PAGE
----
Although Yersinia enterocolitica are primarily found in northern Europe and North America, worldwide, 1 to 3 percent of diarrhea illnesses are caused by these bacteria.
A Yersinia enterocolitica infection is most often acquired by eating contaminated food, especially raw or undercooked pork products. Occasionally, infection occurs after contact with infected animals, passing from the stools or soiled fingers of one person to the mouth of another person.
Symptoms of infection can vary, depending on the age of the person infected. Infections occur most often in young children. Common symptoms of a Yersinia enterocolitica infection in children include:
- Abdominal pain (stomach pain)
- Diarrhea, which in 5 percent of children is bloody.
In older children and adults, right-sided abdominal pain and fever may be the most common symptoms, and may be confused with appendicitis. In a small number of cases, complications can occur, such as:
- Erythema nodosum
- Joint pains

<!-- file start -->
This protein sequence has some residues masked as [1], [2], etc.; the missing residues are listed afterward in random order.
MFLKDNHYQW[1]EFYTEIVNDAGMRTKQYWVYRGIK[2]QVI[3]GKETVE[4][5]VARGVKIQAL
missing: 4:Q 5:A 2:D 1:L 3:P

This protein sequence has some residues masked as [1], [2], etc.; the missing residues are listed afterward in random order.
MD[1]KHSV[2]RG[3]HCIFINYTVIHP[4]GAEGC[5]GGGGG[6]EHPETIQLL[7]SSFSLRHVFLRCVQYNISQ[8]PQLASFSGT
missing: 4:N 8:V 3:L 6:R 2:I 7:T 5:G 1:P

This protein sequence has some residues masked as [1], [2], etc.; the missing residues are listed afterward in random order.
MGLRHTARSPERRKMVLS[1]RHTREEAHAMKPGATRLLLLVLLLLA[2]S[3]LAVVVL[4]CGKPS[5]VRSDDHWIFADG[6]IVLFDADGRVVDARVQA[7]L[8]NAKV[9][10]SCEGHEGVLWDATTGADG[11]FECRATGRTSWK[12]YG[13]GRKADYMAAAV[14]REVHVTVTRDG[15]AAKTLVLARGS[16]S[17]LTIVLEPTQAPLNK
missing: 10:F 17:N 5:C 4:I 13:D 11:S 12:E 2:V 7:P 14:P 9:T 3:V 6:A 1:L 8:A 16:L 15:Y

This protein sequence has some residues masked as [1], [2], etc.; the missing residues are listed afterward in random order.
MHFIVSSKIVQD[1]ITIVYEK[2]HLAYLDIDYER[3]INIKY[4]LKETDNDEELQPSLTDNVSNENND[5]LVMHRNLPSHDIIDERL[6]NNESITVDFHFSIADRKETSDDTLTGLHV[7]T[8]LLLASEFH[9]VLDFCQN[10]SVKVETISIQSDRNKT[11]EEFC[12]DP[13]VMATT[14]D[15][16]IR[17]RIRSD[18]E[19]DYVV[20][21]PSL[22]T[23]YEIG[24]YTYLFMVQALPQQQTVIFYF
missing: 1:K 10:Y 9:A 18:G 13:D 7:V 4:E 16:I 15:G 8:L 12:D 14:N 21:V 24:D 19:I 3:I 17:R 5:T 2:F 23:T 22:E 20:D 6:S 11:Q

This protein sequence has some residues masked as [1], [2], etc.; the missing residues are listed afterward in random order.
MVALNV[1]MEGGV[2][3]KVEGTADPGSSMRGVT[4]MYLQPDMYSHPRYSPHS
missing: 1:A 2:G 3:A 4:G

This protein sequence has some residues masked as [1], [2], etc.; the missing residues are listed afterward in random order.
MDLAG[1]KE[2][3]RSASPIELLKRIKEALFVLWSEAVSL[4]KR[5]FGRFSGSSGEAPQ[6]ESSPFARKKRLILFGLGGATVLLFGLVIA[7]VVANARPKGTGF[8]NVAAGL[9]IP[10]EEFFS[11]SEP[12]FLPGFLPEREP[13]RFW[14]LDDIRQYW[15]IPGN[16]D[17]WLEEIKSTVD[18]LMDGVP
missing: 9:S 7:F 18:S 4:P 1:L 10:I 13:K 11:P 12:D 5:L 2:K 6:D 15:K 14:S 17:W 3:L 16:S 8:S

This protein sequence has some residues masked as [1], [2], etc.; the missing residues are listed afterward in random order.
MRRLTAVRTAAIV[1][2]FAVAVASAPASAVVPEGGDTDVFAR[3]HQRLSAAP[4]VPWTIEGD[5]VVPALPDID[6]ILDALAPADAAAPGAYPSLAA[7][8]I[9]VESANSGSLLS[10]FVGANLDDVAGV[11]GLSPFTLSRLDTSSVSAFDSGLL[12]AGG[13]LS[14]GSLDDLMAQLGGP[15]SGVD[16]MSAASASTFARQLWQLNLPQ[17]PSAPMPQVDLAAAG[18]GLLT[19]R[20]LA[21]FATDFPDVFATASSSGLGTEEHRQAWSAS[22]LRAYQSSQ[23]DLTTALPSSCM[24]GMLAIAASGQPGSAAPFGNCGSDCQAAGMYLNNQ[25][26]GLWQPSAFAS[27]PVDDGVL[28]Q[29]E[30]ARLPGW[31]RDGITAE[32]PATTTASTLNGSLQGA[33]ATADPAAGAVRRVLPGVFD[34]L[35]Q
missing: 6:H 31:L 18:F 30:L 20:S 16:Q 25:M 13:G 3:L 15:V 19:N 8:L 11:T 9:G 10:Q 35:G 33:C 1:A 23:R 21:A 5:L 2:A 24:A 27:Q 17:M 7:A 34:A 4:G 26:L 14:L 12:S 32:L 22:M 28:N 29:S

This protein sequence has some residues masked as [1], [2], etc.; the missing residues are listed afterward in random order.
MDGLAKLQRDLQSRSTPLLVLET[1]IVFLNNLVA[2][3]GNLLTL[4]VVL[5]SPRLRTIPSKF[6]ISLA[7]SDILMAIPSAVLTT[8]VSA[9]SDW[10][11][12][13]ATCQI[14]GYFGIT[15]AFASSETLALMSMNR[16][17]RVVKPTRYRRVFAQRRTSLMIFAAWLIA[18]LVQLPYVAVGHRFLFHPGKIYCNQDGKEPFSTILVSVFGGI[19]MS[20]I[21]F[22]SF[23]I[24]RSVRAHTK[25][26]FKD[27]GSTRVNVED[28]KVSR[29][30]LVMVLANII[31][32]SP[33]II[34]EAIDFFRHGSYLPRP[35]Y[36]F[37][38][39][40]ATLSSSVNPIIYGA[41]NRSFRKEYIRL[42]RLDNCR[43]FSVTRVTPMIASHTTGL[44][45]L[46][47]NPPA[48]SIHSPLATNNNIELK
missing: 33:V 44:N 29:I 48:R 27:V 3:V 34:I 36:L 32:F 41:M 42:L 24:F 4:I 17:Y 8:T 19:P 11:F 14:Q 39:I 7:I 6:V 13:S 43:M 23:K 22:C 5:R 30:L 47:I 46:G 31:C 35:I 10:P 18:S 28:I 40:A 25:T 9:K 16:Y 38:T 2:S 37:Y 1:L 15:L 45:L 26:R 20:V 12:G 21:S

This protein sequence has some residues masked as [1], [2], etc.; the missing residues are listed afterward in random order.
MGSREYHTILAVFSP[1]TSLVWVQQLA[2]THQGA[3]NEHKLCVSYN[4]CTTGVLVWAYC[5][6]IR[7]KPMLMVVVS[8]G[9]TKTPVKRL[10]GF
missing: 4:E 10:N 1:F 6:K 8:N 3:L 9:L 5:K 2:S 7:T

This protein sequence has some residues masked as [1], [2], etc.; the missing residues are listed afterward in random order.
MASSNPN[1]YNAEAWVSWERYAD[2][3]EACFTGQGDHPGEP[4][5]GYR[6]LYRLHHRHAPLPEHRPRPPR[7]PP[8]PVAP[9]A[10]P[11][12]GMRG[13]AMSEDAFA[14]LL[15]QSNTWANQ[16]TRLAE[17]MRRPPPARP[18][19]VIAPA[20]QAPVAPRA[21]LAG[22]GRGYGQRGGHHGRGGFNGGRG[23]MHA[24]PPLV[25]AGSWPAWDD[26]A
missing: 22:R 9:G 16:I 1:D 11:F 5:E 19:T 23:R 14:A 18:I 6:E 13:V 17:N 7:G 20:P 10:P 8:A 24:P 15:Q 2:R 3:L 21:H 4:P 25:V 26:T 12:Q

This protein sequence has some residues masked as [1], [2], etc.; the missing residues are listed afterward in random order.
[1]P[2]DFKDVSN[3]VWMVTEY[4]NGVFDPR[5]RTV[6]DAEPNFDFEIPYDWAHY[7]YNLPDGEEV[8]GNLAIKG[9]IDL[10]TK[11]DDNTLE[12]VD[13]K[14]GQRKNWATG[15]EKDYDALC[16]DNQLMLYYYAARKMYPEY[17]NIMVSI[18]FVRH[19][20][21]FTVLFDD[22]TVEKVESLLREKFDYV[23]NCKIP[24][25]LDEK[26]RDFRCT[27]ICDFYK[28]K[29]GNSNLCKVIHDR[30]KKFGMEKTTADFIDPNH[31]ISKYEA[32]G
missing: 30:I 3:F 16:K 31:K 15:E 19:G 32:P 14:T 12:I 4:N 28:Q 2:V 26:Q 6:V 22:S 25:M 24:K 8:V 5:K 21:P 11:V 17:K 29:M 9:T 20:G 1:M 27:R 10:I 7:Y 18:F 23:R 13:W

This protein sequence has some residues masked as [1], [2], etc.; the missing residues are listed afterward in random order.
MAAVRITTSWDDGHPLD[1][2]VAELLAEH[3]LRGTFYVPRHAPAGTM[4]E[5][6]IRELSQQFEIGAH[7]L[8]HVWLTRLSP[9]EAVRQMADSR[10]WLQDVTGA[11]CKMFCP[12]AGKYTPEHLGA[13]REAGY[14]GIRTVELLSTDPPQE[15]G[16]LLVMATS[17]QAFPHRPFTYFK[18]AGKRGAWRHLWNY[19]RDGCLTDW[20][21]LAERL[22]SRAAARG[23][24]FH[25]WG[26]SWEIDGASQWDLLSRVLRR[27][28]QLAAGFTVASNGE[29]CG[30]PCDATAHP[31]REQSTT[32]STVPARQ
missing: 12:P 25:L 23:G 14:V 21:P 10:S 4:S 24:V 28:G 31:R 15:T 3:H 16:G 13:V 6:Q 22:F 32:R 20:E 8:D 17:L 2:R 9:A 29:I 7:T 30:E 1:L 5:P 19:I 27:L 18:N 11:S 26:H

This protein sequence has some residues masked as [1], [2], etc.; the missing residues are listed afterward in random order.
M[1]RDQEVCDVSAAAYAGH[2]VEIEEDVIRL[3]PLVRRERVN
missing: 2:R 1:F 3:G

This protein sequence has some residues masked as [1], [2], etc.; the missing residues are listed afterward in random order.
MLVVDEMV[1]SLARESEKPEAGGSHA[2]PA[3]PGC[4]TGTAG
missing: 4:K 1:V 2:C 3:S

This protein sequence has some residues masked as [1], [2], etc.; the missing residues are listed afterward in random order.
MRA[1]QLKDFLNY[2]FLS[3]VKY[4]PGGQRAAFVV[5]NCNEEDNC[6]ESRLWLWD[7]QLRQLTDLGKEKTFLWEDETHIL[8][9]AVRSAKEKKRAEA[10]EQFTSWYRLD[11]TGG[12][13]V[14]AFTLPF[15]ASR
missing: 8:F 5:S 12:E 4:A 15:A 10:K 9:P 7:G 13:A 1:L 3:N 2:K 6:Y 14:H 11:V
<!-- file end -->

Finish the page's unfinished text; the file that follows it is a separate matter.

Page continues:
- Spread of bacteria to the bloodstream (known as septicemia).
Septicemia from Yersinia enterocolitica is more common in people with:
- Graves' disease (a common form of hyperthyroidism)
- Cirrhosis (the destruction of an organ)
- Hemochromatosis (a metabolic disorder)
- Severe anemia (a deficiency of red blood cells).
Yersinia pseudotuberculosis is the closest genetic relative to Yersinia pestis, but can be distinguished from it by the symptoms it causes and by laboratory test results.
Neither of these bacteria frequently infect humans, in contrast to Yersinia enterocolitica, which accounts for 1 to 3 percent of diarrhea cases caused by bacteria. When Yersinia pseudotuberculosis does infect humans, it can cause symptoms similar to Yersinia enterocolitica. Such infections are more common in females and during winter months.